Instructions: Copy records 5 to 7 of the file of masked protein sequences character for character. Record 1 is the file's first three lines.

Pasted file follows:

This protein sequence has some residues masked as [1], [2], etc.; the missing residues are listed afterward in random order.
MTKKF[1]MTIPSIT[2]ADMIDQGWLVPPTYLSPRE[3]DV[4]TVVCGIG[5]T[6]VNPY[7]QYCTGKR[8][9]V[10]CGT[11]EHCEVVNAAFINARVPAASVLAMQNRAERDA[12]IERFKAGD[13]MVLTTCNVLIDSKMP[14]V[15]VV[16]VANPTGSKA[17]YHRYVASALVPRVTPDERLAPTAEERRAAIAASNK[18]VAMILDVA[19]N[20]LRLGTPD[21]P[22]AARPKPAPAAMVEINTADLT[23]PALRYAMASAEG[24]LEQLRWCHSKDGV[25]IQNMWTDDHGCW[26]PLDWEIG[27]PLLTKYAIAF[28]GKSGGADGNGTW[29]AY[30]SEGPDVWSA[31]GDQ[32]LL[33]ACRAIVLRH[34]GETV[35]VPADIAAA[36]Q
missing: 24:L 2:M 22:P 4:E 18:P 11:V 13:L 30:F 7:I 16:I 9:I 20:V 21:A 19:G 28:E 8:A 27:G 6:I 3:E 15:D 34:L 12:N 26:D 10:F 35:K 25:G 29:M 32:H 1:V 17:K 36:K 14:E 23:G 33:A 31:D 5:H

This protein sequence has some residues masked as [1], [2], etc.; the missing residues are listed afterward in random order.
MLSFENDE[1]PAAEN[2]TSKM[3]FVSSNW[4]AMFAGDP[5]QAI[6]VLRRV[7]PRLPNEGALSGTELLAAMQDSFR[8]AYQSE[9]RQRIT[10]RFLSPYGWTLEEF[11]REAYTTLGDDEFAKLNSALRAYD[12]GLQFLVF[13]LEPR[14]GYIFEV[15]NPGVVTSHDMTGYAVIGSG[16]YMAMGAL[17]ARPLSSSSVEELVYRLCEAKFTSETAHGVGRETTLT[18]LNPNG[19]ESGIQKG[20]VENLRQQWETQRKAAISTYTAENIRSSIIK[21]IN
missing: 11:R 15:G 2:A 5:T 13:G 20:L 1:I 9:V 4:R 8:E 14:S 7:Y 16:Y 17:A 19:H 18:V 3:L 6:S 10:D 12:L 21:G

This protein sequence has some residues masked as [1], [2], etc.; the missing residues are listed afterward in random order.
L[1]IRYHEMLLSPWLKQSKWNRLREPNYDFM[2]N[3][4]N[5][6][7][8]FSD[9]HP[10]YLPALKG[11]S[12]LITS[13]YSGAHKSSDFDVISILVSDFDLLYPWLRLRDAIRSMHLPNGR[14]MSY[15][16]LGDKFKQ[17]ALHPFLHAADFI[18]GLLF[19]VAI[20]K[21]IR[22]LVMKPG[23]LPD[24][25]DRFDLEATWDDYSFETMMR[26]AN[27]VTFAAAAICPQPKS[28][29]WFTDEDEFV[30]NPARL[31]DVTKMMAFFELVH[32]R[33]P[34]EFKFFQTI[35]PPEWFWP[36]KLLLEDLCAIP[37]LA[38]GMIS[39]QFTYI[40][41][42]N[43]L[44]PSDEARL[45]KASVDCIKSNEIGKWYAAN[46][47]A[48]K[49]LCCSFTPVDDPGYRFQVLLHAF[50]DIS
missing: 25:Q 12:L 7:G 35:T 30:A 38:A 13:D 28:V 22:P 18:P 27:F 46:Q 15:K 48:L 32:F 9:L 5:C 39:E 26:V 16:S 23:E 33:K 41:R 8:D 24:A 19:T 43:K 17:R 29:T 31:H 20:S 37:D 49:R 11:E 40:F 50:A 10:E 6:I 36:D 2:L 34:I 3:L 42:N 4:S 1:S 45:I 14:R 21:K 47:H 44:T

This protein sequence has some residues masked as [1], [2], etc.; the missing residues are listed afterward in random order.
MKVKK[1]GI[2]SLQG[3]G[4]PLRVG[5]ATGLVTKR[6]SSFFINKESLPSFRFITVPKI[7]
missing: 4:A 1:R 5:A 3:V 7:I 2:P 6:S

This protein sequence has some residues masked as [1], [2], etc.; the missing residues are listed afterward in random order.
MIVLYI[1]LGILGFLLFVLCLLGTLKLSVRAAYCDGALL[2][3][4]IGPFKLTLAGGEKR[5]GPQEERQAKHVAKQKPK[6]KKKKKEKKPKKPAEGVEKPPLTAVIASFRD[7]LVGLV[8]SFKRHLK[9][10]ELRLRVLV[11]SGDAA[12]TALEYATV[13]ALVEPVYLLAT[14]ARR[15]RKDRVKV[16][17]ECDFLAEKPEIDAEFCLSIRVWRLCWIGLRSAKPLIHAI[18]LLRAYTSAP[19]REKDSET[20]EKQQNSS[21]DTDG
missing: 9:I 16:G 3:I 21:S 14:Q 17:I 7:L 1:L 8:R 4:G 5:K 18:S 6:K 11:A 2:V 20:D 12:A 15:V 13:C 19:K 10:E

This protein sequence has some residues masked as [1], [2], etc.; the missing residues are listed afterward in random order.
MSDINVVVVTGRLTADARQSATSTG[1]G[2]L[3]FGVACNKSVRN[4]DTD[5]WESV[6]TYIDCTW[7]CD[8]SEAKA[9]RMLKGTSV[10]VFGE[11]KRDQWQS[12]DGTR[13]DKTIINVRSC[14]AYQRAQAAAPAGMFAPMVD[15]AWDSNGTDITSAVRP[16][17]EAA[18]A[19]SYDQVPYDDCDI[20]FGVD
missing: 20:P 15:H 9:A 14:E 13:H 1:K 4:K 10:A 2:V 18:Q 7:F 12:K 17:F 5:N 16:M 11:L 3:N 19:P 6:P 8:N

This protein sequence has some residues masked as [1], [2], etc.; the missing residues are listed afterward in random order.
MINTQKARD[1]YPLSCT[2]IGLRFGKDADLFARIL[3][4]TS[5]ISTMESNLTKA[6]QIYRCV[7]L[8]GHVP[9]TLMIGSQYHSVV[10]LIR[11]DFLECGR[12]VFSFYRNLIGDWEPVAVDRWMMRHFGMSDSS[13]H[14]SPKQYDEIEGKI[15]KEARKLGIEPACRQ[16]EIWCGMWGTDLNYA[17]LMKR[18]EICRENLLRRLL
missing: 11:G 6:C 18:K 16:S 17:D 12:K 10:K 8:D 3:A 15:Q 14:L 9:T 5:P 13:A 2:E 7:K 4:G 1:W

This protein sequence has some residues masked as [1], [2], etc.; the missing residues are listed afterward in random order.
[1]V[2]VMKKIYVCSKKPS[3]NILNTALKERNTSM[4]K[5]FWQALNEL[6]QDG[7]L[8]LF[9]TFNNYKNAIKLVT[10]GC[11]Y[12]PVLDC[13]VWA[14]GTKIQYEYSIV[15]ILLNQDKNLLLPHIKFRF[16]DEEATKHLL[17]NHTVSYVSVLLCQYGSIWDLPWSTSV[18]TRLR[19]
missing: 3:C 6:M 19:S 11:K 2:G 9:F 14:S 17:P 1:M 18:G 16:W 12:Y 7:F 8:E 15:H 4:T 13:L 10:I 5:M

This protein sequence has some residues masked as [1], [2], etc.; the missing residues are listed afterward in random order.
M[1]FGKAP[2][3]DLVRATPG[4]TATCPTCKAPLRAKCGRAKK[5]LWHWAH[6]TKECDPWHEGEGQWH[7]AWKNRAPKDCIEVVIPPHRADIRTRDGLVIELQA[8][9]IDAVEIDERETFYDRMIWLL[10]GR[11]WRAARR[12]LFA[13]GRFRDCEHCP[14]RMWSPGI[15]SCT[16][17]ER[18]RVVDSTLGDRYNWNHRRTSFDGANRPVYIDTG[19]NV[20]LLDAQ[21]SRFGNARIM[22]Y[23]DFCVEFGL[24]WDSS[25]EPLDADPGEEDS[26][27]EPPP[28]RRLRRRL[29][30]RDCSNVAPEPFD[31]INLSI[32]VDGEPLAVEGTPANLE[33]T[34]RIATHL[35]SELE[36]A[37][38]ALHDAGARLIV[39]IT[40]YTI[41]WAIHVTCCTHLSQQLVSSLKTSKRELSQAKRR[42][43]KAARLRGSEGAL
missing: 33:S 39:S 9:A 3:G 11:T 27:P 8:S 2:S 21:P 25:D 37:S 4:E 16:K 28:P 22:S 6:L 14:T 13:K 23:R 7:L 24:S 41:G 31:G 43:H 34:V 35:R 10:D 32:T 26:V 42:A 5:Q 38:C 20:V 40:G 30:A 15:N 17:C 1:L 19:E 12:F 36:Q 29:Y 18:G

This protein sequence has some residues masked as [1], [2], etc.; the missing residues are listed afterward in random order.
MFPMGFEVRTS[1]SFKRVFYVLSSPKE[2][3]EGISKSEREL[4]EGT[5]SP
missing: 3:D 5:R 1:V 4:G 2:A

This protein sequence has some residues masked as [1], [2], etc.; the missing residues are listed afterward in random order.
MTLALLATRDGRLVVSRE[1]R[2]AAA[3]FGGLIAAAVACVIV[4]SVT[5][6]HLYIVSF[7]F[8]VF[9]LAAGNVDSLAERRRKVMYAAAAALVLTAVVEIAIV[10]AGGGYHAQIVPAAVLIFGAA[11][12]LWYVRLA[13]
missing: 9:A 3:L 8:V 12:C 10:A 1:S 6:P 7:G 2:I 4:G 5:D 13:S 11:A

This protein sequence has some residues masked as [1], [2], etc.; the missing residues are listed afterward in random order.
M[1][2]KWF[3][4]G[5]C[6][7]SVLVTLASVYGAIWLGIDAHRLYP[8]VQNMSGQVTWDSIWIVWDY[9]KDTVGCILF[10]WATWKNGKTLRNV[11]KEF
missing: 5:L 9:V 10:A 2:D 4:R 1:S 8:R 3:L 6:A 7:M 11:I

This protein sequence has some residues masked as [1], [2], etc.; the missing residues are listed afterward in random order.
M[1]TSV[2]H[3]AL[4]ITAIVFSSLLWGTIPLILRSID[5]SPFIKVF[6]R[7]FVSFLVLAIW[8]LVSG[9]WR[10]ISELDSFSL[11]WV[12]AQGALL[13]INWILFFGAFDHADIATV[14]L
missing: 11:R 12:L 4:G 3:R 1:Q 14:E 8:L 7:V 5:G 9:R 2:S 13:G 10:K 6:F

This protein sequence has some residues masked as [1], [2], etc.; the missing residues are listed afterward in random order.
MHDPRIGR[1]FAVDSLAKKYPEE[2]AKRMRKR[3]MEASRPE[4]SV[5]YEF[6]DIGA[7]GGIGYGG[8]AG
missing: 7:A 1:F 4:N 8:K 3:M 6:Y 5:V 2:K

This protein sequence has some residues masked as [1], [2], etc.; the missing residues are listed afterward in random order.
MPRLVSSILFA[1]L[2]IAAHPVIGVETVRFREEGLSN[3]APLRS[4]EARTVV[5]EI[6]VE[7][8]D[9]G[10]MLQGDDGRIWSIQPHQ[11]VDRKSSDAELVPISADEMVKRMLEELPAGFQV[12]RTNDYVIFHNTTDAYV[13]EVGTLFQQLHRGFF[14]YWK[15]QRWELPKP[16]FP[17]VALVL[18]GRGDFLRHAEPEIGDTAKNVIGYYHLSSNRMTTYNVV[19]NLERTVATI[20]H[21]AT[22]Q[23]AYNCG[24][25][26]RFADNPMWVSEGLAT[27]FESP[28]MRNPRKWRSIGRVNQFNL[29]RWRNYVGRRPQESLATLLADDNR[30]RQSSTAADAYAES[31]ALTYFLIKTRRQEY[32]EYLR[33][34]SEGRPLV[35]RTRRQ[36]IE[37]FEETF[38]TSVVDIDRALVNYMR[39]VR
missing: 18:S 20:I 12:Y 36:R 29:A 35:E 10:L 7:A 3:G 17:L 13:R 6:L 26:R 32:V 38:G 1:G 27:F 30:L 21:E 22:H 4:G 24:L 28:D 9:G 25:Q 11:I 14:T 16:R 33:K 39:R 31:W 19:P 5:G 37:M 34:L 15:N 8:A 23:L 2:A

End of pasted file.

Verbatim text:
This protein sequence has some residues masked as [1], [2], etc.; the missing residues are listed afterward in random order.
MIVLYI[1]LGILGFLLFVLCLLGTLKLSVRAAYCDGALL[2][3][4]IGPFKLTLAGGEKR[5]GPQEERQAKHVAKQKPK[6]KKKKKEKKPKKPAEGVEKPPLTAVIASFRD[7]LVGLV[8]SFKRHLK[9][10]ELRLRVLV[11]SGDAA[12]TALEYATV[13]ALVEPVYLLAT[14]ARR[15]RKDRVKV[16][17]ECDFLAEKPEIDAEFCLSIRVWRLCWIGLRSAKPLIHAI[18]LLRAYTSAP[19]REKDSET[20]EKQQNSS[21]DTDG
missing: 9:I 16:G 3:I 21:S 14:Q 17:I 7:L 1:L 8:R 4:G 5:K 18:S 6:K 11:A 2:V 20:D 12:A 15:V 13:C 19:K 10:E

This protein sequence has some residues masked as [1], [2], etc.; the missing residues are listed afterward in random order.
MSDINVVVVTGRLTADARQSATSTG[1]G[2]L[3]FGVACNKSVRN[4]DTD[5]WESV[6]TYIDCTW[7]CD[8]SEAKA[9]RMLKGTSV[10]VFGE[11]KRDQWQS[12]DGTR[13]DKTIINVRSC[14]AYQRAQAAAPAGMFAPMVD[15]AWDSNGTDITSAVRP[16][17]EAA[18]A[19]SYDQVPYDDCDI[20]FGVD
missing: 20:P 15:H 9:A 14:E 13:H 1:K 4:K 10:A 2:V 18:Q 7:F 12:K 17:F 5:N 16:M 11:L 3:N 19:P 6:P 8:N

This protein sequence has some residues masked as [1], [2], etc.; the missing residues are listed afterward in random order.
MINTQKARD[1]YPLSCT[2]IGLRFGKDADLFARIL[3][4]TS[5]ISTMESNLTKA[6]QIYRCV[7]L[8]GHVP[9]TLMIGSQYHSVV[10]LIR[11]DFLECGR[12]VFSFYRNLIGDWEPVAVDRWMMRHFGMSDSS[13]H[14]SPKQYDEIEGKI[15]KEARKLGIEPACRQ[16]EIWCGMWGTDLNYA[17]LMKR[18]EICRENLLRRLL
missing: 11:G 6:C 18:K 16:S 17:D 12:K 10:K 8:D 3:A 15:Q 14:L 9:T 5:P 13:A 2:E 7:K 4:G 1:W